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Founder,WAIS, Internet Archive, Alexa Internet
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Brewster Kahle started WAIS (Wide Area Information Servers) in the late 80s while an employee of Thinking Machines. He left in 1993 to found WAIS, Inc. WAIS was one of the earliest forms of Internet search software. Developed before the Web, it was in some ways a predecessor to web search engines. Kahle sold WAIS to AOL in 1995. The next year, Kahle founded Alexa Internet with Bruce Gilliat. The Alexa toolbar tracked user browsing behavior and suggested related links using collaborative filtering. Once captured, pages visited by users would then be donated to the related nonprofit Internet Archive, to help build a history of the Web. Alexa was acquired by Amazon in 1999. Kahle continues to run the Internet Archive.
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Livingston: You were one of the first members of the Thinking Machines team.
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What number employee were you
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Kahle: I was not one of the two founders they were Danny Hillis and Sheryl
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Handler. I was on the project team at MIT, so when we started the company, anybody from that team that wanted to come came. There were three or four of us. We had been working on it for a couple years before there was a company.
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Livingston: Tell me about some big things back in the Thinking Machines days that helped pave the way for WAIS. Kahle: Thinking Machines was not my doing, but I was on the project team
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beforehand and then helped start the company. What I learned out of that was: do your homework before you are spending your own money. We did a full couple rounds of the Connection Machine at MIT before we started a company. It was very helpful to get your lessons learned basically on somebody else s nickel, in a research phase.
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Another lesson that I learned out of Thinking Machines was, if you re trying to get your company to think differently to do something interesting pick your setting carefully. Thinking Machines was set in an 1800s Victorian mansion on 100 acres of forest just outside of Boston. It was a park, basically. Working in an environment where, if you got stuck, you d go for a long walk is very different than trying to do a startup and think differently if you re in Suite 201 in some major office complex. That was a lesson that I ve used every startup since. Thinking Machines had the great fortune of starting with $8 million in the bank, because some very rich individuals really believed in it. It was not venture-funded, and it was founded with the idea that it was going to take years and years and years to actually get something real done. That allowed Thinking Machines to attract a very interesting set of people. Richard Feynman worked there, Stephen Wolfram, Marvin Minsky. I found that I had better access to professors in a company than I did when I was in school. So that was an interesting way of trying to figure out, What should the company do They took a good summer to try to figure that out and, actually, through a bunch of the first year, which is a luxury that most startups don t have. Usually you have to work really hard to try to get your first release built. So being in an interesting setting with brilliant people coming by, it was quite a unique startup very unlike the West Coast startups that I ve seen.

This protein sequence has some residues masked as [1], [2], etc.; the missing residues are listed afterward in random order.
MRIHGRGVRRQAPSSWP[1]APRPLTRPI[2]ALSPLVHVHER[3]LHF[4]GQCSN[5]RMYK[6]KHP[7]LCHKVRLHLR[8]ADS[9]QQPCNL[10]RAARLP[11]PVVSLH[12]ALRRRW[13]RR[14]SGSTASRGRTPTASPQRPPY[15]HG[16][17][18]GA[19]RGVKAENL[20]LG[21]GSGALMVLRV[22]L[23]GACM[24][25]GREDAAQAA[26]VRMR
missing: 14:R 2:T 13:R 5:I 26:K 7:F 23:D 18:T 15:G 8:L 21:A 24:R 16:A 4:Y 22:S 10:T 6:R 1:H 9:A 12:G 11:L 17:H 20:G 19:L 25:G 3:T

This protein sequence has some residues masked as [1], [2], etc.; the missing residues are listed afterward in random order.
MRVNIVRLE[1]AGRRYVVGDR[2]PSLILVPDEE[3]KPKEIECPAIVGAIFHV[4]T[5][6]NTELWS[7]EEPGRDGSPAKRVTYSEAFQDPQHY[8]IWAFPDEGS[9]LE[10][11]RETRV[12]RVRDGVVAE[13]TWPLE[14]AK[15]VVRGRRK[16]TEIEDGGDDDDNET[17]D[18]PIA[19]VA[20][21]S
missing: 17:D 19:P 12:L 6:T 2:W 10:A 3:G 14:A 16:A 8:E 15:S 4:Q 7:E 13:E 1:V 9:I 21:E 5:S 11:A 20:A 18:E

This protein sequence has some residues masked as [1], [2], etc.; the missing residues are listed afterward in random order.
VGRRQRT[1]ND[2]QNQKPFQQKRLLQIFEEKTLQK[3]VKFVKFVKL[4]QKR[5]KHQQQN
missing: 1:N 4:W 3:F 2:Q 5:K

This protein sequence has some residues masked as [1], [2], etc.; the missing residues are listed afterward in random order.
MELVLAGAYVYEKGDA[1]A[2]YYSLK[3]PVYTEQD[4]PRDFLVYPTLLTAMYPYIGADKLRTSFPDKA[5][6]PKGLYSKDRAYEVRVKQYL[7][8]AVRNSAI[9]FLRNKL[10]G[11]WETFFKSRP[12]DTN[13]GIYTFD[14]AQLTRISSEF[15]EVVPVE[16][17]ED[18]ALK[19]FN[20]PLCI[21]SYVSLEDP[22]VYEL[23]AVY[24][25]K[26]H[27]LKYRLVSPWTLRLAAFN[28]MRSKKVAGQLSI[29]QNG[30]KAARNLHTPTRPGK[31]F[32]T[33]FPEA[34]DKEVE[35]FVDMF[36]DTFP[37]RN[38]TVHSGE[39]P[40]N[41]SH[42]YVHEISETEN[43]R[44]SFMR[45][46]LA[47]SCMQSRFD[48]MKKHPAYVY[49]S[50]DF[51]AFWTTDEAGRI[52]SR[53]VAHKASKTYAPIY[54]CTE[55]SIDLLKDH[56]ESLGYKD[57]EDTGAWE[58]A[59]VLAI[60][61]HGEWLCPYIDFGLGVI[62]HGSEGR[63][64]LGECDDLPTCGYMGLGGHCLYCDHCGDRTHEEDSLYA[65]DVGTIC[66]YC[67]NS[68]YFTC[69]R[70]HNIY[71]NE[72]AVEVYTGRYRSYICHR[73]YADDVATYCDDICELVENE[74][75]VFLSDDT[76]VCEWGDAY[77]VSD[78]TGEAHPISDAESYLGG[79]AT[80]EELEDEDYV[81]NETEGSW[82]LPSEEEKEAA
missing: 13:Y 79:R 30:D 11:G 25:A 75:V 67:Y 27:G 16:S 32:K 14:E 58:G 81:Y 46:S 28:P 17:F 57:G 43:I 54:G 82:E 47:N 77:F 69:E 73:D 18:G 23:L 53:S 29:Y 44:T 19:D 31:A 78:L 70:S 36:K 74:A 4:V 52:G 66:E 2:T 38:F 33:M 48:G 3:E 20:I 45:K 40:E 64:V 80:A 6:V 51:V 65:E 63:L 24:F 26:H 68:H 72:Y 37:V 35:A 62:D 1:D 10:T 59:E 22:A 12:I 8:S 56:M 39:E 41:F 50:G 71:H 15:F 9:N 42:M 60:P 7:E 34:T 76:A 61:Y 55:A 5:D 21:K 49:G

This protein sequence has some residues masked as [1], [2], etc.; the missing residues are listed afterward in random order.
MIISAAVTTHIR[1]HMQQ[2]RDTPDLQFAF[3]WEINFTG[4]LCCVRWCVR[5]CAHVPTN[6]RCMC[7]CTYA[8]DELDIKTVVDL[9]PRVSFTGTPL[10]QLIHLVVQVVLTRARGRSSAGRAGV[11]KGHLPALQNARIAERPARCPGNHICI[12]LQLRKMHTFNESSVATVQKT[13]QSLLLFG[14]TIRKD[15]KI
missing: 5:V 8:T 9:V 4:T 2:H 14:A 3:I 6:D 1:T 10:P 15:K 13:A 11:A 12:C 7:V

Livingston: What were some of the big turning points early on Kahle: We hired a fellow from Digital Equipment Corporation his title was
VP of Reality. The idea was to try to help a bunch of folks that had great ideas out of MIT, but had never really produced a supercomputer before, figure out How do we actually do that I remember being invited to give a design review of the core central processing unit of this new computer, and I really didn t know what a design review was. It was quite embarrassing. But it was very helpful to inject a VP of Reality. It stirred up the culture to try to get it so that we could actually produce working machines. There was a lot of trust in very young people in that company. People were in their early 20s. So the basic design and building of the machines even though we were completely underqualified, looking back on it was entrusted to a very young set. But it made it fun. We were absolutely glued to the project. We didn t really have much of a rest of a life.
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